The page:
When the ground is covered with snow, the gift of flowers is a reminder that spring isn't too far away. Paperwhite (also called narcissus) bulbs will produce fragrant blossoms in a matter of weeks. Using recycled glass jars keeps the cost down, and collecting pebbles gives your kids an outdoor mission. Covering the jars in colorful tissue makes the gift even cheerier. Consider giving several glass jars grouped together on a tray for especially bountiful blooms.

    You will need:

    • Glass jars
    • White glue
    • Small paintbrush
    • 1-inch tissue-paper squares of various colors
    • Paperwhite bulbs
    • Small stones or pebbles
    • Cardstock
    • Ribbon

    Put a small amount of glue in a plastic bowl and thin with water. Brush a small section of a jar with the thinned glue. Smooth on a piece of tissue. Continue to add tissue in an overlapping fashion until the entire jar is covered. Lightly brush the entire tissue-covered jar with glue, being careful not to rip the tissue. Allow to dry.

    Fill jar about 3/4 full with pebbles or stones. Nestle the bulb, root side down, in the pebbles. Add a few more stones to stabilize the bulb so it stands upright.

    Tie on a card with these directions: To force bulbs indoors, cover rocks with water. Place jar in a sunny spot. Keep jar filled with water. You'll have beautiful, fragrant blooms in 4 to 6 weeks.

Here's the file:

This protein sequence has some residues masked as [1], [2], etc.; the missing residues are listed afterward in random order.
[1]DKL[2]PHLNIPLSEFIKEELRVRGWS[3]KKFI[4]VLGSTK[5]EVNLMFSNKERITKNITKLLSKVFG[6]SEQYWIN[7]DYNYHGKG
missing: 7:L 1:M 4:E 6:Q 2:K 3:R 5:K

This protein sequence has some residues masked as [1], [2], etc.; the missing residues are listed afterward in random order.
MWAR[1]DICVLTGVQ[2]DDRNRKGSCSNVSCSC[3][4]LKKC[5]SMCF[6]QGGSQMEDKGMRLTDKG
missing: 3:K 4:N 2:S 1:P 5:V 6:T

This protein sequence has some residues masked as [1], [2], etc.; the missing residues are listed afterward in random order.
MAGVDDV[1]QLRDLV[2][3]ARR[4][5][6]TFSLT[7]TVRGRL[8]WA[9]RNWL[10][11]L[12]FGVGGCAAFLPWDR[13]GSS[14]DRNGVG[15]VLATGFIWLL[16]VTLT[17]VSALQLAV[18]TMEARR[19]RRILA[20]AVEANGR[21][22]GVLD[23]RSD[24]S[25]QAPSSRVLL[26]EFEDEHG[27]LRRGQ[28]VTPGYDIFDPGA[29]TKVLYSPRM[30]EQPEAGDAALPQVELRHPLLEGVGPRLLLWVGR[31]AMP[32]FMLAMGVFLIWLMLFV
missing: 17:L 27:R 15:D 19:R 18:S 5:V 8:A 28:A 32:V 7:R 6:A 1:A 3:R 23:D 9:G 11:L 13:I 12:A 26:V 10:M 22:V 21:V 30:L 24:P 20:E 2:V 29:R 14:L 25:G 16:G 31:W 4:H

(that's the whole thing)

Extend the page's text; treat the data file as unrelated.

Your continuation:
• Dot Art Tote Bag

    Create a reusable bag for Grandma and Grandpa to show off at the farmers market or library. This bright and happy polka-dot design is easy enough for even the youngest toddler to pull off.

    You will need:

    • Canvas tote bag
    • Iron
    • Bingo paint bottles
    • Fabric paint

    Wash, dry, and iron the tote bag. Fill paint bottles with fabric paint. Have your child dot on the paint. When paint is completely dry, place the bag in the dryer on high heat for 20 minutes to set the paint.

  • Marbleized Note Cards

    Here's a chance to teach your child about the centuries-old technique of marbling. While the method used here is more free form than that used by traditional artists, the effect is stunning. Squares of the finished paper cut to fit the front of folded cards and paired with matching envelopes make a beautiful stationery set. This is a great project for all ages – just make sure little ones keep their gloved hands away from their face and skin so they don't rub oil paint or thinner into their eyes.

    You will need:

    • Oil paint
    • Paint thinner
    • Disposable foil tray
    • Paint stick or plastic spoon
    • Disposable gloves
    • White cardstock

    Mix one part oil paint to one part paint thinner and have children pour a small amount of the mixture into a disposable foil tray filled halfway with water. Using a stick, swirl the paint in the water (do not mix). You can add two or three colors to the tray for more colorful designs. Wearing disposable gloves, your kids will place a piece of paper quickly in the water. Lift straight out, let drip a few seconds, and lay flat to dry.

    Once dry, cut pieces of the marbled paper to fit onto note cards or to use for a journal or photo-album cover.

  • Need more gift ideas?

    Take a peek at our top picks for babiestoddlerspreschoolers, and big kids. Plus, 5 gifts dads will love, like this personalized key chain.

  • Watch the video: 5 DIY Amazing Fathers Day Gift Ideas. Best out of waste. Gifts making for Dad during lockdown (August 2022).